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Does the letting of farmland for grass keep qualify as "for the purposes of agriculture"?

A client who for many years owned and ran a farm of around 80 acres has sold the farm and most of the land, retaining around 30 acres and a barn.  Of the land retained 25 acres is let for keep, the other 5 are used privately 

I am considering my clients IHT position and believe he may still qualify for APR in respect of the 25 acres on the basis that it has been owned for more than 7 years and was farmed by him until recently and is now being occupied by another/others "for the purposes of agriculture".

My question is simply is the letting of grass keep sufficient to be treated as "for the purposes of agriculture" as distinct simply from being rental income?

Following on from this, would there be any benefit in continuing to prepare farm accounts?  Would this add any weight to the claim?

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By RSJ
22nd May 2012 15:50

Probably....

Growing of grass is deemed to be for purposes of agriculture

Is there a grasskeep agreement which is renewed every year? It is important for your client to have costs such as hedge trimming, fertiliser, fencing, draining etc going through his accounts ?

Also who claims the Single Farm Payment ? Is this your client ?

In this circumstance I would continue to prepare farm accounts but ensure paperwork is correct.

 

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22nd May 2012 16:22

Agricultural use

It is sufficient that it is used by someone else for agricultural purposes to get APR - either under a Farm Business Tenancy or a grasskeep agreement. For APR, it doesn't matter if the income is rental income rather than trading profits.

The main purpose of using a grasskeep agreement has, in the past, been to try to preserve entitlement to BPR (extending relief beyond just agricultural value) to support claims for APR on a farmhouse (where land let subject to an FBT wouldn't be taken into consideration) and to retain entitlement to capital gains tax reliefs such as Entrepeneurs' Relief - all of which rely on occupation as a farmer by the owner rather than a tenant. HMRC are increasingly challenging grasskeep arrangements as being not occupation as a farmer by the owner           but as holding an investment so your client should be warned that, whilst APR is protected as long as the use falls in the definition of agricultural, BPR and CGT reliefs may be challenged.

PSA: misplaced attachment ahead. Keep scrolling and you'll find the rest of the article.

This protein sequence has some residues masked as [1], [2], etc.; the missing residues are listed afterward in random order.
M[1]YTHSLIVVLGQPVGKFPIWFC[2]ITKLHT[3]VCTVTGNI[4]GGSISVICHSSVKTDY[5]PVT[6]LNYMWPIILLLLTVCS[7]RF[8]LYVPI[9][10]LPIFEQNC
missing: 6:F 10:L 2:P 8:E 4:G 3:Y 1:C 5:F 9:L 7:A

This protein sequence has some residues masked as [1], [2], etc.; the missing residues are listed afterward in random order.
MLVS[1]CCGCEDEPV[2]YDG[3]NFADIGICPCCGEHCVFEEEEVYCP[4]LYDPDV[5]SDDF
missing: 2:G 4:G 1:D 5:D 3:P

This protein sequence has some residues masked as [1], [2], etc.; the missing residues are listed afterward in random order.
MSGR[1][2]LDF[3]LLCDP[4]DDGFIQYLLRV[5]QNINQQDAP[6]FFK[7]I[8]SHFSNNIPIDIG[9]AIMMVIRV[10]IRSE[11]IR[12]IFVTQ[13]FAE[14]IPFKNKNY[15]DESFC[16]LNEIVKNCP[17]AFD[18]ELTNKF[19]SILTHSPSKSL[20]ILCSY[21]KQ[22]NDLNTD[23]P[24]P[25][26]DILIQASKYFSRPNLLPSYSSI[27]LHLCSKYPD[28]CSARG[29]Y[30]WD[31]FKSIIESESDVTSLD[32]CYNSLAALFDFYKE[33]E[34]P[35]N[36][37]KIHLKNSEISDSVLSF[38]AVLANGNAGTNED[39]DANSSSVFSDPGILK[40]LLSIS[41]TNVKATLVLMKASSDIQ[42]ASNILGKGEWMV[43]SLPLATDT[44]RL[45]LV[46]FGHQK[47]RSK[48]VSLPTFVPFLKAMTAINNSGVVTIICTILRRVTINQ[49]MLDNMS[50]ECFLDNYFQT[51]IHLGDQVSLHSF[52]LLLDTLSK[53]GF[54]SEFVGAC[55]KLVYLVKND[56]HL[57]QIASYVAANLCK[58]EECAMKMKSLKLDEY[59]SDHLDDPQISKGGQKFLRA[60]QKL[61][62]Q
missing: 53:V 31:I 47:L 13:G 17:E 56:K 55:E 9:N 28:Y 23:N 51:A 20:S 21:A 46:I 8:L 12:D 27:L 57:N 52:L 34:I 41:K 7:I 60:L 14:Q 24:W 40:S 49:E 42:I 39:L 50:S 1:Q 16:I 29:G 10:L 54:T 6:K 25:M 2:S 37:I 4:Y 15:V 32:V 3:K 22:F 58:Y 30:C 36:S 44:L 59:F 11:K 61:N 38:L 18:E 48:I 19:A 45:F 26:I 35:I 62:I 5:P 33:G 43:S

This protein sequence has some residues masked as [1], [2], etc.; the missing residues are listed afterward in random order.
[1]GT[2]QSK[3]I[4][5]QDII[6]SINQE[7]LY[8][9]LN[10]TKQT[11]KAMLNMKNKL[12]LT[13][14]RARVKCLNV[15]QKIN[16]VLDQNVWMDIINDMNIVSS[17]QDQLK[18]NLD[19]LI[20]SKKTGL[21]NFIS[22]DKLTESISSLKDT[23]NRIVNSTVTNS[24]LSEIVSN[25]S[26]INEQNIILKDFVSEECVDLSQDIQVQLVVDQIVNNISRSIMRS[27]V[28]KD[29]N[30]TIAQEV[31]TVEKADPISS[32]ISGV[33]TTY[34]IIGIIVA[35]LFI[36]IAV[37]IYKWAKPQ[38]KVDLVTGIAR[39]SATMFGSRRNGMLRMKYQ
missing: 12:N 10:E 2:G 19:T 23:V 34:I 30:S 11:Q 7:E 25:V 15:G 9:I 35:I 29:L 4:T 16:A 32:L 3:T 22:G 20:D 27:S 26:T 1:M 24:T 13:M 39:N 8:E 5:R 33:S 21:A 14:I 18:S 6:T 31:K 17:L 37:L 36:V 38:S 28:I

Cathy

 

[email protected]

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By f
07th Aug 2012 17:54

LAND OCCUPANCE

YOU QUOTE    

HMRC are increasingly challenging grasskeep arrangements as being not occupation as a farmer by the owner   OR GRAZIER !!!!! I PRESUME        but as holding an investment so your client should be warned that, whilst APR is protected as long as the use falls in the definition of agricultural, BPR and CGT reliefs may be challenged.i

 

If a lease ee ( grazier )  has lease written and agreed by both parties  that grazier has right to graze the subject of land delineated in red on plan annexed  for the purpose of mowing or grazing  and for no other purpose whatsoever .the said land is available to claim on for sfp  purposes and you are the sole claimer on the subjects....whether activity ( use falls in defination of agriculture )is carried out or not !!  and this agreement is an integral part of active business why would hmrc challenge it ??  

 

you say reliefs may be challenged   ! do you mean that non trading issue would arise and no business relief allowed or only specific reliefs ?

 

 

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22nd May 2012 16:39

Thanks ...

... very much for both of your very helpful comments.

I am very grateful and will act on your advice.

Regards

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